Continuous Integration - Deployment


Automated builds and repeatable builds. Automated tests and repeatable tests. Test categories and test frequencies. Continuous inspections. Continuous database integration. These string of tasks in creating an effective CI environment primarily enables one key benefit: releasing working software at any point in time, in any environment.

In our previous chapters, we have accomplished all of the following segments −

  • Created our code.
  • Ensured a proper build in TeamCity.
  • Created a Database Integration process.
  • Conducted successful testing.

Now the only thing remaining is to carry out an automated deployment, so that our entire process is complete.

For an automated deployment in our case, we need to follow these steps −

  • In our deployment server, ensure that IIS is installed.

  • Ensure that IIS user is given access to our database.

  • Create a publish profile which will be used to publish the site when it is built.

  • Ensure we change our MSBuild command to do an automatic deployment.

  • Automate TeamCity to do an automatic publish.

  • Do a git commit to ensure all your files are in Git.

Step 1 − Configure a local IIS Server. If you have a local or remote IIS Server, the following configuration can be carried out to deploy our application. It’s always a good practice to see if a deployment can be done manually before it is done in an automated fashion.

Step 2 − On a Windows 2012 server, go to your Server Manager and click on Add Roles and Features.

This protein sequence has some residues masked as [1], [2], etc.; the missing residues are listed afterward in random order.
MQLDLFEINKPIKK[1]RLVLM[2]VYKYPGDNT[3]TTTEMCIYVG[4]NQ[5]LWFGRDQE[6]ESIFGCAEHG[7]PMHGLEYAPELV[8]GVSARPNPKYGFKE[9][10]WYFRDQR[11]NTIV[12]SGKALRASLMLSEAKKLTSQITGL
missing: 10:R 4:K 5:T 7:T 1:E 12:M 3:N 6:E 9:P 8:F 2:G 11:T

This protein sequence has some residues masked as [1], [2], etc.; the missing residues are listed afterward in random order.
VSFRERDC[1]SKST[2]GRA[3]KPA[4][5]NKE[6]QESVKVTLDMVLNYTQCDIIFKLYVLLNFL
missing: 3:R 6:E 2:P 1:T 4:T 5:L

Server Manager

Step 3 − Click Next on the following screen that comes up.

Add Roles and Features Wizard

Step 4 − Choose roles-based or feature-based installation on the next screen and click Next.

Installation Type

Step 5 − Select the default server and click Next.

Default Server

Step 6 − Choose the Web server role and click Next.

Web Server Role

Step 7 − In the next screen that comes up, click Next.

Click Next

Step 8 − Click Next again on the following screen that appears.

Web Server Role Click Next

Step 9 − In the next screen that pops up, click Next.

Role Services

Step 10 − In the final screen, you can click the Install button to install the IIS.

Install IIS

Once you have IIS installed, you can open it by opening the Internet Information Services.

Internet Information Services

Step 11 − Click Application Pools, you will see a pool with the name of DefaultAppPool. This needs to have access to SQL Server in the next step.

Step 12 − If we need to connect a ASP.Net application to a MS SQL Server application, we have to give access to the default application pool to the SQL Server instance, so that it can connect to our Demodb database.

Step 13 − Open SQL Server Management Studio. Go to Logins, right-click and choose the menu option New Login.

New Login

In the next screen, update the following parameters and click OK.

  • Login name as IIS APPPOOL\DefaultAppPool.
  • Default database – This should be our database, which is demodb.